Summer is around the corner, and it’s time to come up with a reading list. Don’t forget to include these incredible books from your favorite — and soon-to-be favorite — Latino authors.
You expected The Alchemist to be first on the list, didn’t you? We’ll get to that later, worry not. In true Coelho style, this story tells of a mystical pilgrimage. The titular, Brida, struggles to find the balance between her destiny of becoming a witch (relatable) and her modern relationships, offering a powerful exploration of choice versus destiny in the form of a fable.
This collection offers 23 of Jorge Luis Borges’ stories, literary essays and short parables. Of particular note is “The Library of Babel,” one of his most famous works, which imagines the universe as a massive library that contains every book imaginable — written and yet to be written — and the madness it all inspires. Who doesn’t want a little madness mixed in with their summer reading?
The Sound of Things Falling
In this novel, Juan Gabriel Vásquez tells a tale set in both ’90s Bogotá (the novel’s present day) and at the height of the nation’s drug boom. True events are woven through the narrative, in an amazing mix of magical realism and heart-pounding action.
Pam Muñoz Ryan presents a fictionalized, poetic biography of poet Pablo Neruda as a child, dreaming of becoming a poet despite his strict, unyielding father. The beautifully written tale is heartfelt and inspires young readers (and slightly older ones, too) to embrace one’s gifts fully.
Inés of My Soul
Isabel Allende tells the story of Inés de Suárez, the real-life mistress of Spanish conquistador Pedro de Valdivia, weaving real historical events into a compelling love story you will not be able to put down. The events are framed as the memories an aging Inés, from her early years as an impoverished seamstress in Spain to her lover’s horrific, ruthless struggle to establish Santiago.
Lorraine M. Lopez writes the story of Caridad, a bibliophile obsessed with Russian literature. The protagonist educates herself on matters of romance through reading and refuses to believe in the all-too realistic loves and losses she witnesses her mother and sisters experience.
The Alchemist (of course)
Paulo Coelho’s book The Alchemist should be re-read once a year because of all the rich life lessons it imparts. It’s the ultimate guide to navigating the universe, folded into the story of a shepherd quite literally following a dream in order to pursue his Personal Legend.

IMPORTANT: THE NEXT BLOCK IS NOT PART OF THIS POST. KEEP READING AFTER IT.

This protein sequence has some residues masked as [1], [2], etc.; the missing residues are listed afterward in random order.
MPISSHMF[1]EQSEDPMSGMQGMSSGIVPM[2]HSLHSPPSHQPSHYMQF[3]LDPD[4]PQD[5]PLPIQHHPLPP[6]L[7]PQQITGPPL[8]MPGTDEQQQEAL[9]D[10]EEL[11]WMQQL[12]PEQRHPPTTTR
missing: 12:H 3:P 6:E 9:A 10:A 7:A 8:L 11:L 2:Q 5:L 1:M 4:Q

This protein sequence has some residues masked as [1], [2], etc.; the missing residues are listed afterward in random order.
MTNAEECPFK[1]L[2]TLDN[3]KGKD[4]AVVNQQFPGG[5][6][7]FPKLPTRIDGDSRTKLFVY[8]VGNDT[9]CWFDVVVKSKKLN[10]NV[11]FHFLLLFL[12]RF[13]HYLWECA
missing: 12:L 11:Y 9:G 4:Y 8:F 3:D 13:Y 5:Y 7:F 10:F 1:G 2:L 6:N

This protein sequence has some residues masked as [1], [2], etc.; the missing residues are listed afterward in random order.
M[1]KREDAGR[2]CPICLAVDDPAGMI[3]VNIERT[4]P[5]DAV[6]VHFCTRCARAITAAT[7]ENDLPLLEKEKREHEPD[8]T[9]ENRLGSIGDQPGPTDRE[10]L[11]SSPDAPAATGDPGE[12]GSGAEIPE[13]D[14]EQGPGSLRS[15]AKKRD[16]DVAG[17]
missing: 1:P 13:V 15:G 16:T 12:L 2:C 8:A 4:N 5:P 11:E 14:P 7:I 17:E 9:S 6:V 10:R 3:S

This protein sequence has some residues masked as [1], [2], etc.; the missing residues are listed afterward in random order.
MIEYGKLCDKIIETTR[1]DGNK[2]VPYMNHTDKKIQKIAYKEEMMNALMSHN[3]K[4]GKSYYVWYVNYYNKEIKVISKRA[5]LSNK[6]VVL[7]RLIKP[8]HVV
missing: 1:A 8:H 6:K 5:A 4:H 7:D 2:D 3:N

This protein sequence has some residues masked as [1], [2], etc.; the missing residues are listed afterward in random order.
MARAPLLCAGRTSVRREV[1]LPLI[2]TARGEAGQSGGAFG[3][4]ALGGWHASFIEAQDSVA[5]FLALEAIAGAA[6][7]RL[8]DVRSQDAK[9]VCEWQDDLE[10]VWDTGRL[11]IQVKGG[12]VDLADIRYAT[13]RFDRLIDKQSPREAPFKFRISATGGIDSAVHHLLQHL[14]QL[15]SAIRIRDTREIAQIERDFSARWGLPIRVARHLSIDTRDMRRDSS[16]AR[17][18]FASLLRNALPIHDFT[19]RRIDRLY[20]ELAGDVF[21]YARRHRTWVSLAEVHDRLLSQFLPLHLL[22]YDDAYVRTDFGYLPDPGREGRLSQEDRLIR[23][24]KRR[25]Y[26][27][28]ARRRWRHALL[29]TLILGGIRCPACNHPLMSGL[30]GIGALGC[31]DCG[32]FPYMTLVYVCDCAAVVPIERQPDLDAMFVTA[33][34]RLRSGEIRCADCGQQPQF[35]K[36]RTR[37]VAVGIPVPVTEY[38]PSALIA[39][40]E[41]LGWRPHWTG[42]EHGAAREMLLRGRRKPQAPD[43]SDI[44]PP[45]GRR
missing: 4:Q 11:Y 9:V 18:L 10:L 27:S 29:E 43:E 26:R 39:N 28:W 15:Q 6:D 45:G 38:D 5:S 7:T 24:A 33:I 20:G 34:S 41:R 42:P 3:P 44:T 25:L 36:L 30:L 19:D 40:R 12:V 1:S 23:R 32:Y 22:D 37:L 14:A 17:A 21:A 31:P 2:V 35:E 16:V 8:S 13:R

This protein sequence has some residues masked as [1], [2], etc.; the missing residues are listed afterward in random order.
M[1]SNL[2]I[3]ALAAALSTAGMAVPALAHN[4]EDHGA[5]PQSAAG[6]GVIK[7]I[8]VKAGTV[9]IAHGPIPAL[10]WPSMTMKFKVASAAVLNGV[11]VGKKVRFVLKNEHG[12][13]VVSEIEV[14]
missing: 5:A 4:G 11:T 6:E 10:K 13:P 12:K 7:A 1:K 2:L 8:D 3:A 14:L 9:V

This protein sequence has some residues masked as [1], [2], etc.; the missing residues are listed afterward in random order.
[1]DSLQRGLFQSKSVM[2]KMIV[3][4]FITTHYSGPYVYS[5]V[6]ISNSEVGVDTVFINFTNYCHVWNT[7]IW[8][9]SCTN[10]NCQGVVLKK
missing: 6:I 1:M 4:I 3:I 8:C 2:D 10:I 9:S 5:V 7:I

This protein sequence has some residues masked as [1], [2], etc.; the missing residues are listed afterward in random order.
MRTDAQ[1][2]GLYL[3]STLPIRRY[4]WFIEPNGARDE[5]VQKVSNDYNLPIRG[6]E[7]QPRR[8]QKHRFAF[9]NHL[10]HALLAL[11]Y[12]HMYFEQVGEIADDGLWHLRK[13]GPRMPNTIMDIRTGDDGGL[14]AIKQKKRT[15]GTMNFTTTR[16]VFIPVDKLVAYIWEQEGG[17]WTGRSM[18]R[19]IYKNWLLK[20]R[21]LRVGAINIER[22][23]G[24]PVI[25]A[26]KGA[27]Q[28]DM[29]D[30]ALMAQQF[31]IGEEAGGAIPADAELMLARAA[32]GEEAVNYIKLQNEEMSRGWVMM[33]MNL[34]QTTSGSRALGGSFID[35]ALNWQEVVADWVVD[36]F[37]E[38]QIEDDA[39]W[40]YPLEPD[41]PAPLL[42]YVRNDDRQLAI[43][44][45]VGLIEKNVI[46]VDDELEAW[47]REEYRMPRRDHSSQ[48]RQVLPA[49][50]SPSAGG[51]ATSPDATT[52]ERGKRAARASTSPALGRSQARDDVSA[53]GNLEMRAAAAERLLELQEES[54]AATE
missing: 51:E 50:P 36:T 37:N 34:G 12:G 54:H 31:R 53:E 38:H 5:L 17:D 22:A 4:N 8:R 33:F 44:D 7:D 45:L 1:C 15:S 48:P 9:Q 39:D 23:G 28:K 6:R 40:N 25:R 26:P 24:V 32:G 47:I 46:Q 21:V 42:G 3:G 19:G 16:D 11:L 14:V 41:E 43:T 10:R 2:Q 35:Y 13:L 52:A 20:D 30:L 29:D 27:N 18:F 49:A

Aristotle and Dante Discover the Secrets of the Universe
Benjamin Alire Sáenz writes the beautiful story of two very different Mexican-American teens, Aristotle and Dante, who form a deep bond despite their different personalities. It’s a must-read for anyone who has 1) been a teenager and who has 2) been overjoyed/saddened/deeply perplexed by matters of love and identity. (So, all of us.)
Chronicle of a Death Foretold
Here, Gabriel Garcia Márquez presents a captivating metaphysical murder mystery truly unlike any other. In a small South American village, a young bride is found to have lost her virginity before her wedding night. Her brothers decide they must kill the man responsible. And, as if the story itself wasn’t fascinating enough, there’s the matter of the lawsuit surrounding its origin.
The People of Paper
Salvador Plascencia’s work of experimental fiction centers around the idea of an author’s relationship to his creations. Plascencia places himself into his characters’ world, even going to war with them, and utilizes the literal page in innovative ways, playing with text, spacing and literally cutting a specific name completely out of the book. You won’t just read this book; you’ll experience it.
Ways of Going Home
In Ways of Going Home, Chilean author Alejandro Zambra blurs the lines between the author and narrator to tell the story of a breakup, Chile’s history and two highly metaphorical earthquakes.
This Is How You Lose Her
Junot Diaz writes a fantastically twisted tale of love, love lost and the weakness of the human heart when it comes to loving. In this collection of short stories, the Pulitzer Prize winner uses Spanglish and colloquial language to help create a fully believable world and characters. We’re insist you read all of his books, but definitely start with this one.
Think we missed a book by your favorite Latino author? Share your favorite, below.